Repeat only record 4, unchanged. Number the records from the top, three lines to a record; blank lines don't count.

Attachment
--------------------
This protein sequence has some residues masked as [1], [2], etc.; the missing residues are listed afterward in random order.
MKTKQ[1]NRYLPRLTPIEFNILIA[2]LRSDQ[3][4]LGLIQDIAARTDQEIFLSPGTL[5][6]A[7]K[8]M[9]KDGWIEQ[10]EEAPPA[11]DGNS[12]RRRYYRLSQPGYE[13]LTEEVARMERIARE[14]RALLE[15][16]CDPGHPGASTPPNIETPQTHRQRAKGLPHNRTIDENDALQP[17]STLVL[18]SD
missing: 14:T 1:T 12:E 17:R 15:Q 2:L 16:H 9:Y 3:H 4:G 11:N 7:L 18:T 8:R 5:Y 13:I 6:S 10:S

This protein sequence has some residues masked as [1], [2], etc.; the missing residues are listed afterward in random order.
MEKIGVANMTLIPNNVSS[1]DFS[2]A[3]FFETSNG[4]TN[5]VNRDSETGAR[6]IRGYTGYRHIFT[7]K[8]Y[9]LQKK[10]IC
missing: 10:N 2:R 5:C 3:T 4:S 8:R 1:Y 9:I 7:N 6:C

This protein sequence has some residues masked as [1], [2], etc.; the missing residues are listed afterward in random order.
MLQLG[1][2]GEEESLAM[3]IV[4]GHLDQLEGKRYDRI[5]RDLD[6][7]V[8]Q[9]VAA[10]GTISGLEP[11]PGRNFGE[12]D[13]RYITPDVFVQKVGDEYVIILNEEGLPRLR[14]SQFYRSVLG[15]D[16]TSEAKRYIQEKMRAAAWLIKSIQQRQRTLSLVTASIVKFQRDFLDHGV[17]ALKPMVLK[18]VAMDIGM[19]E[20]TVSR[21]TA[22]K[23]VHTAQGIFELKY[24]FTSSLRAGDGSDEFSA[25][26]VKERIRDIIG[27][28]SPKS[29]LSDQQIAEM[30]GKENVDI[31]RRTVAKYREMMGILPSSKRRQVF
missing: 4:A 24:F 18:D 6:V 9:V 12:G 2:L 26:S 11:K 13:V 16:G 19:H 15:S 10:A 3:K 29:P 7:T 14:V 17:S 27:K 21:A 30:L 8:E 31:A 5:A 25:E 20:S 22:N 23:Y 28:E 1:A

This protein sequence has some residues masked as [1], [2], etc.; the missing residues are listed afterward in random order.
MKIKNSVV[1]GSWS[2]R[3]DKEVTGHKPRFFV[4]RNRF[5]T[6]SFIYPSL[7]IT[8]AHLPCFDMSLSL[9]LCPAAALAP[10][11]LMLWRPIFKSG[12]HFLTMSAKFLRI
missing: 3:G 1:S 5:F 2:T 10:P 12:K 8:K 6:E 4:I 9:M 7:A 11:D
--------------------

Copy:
This protein sequence has some residues masked as [1], [2], etc.; the missing residues are listed afterward in random order.
MKIKNSVV[1]GSWS[2]R[3]DKEVTGHKPRFFV[4]RNRF[5]T[6]SFIYPSL[7]IT[8]AHLPCFDMSLSL[9]LCPAAALAP[10][11]LMLWRPIFKSG[12]HFLTMSAKFLRI
missing: 3:G 1:S 5:F 2:T 10:P 12:K 8:K 6:E 4:I 9:M 7:A 11:D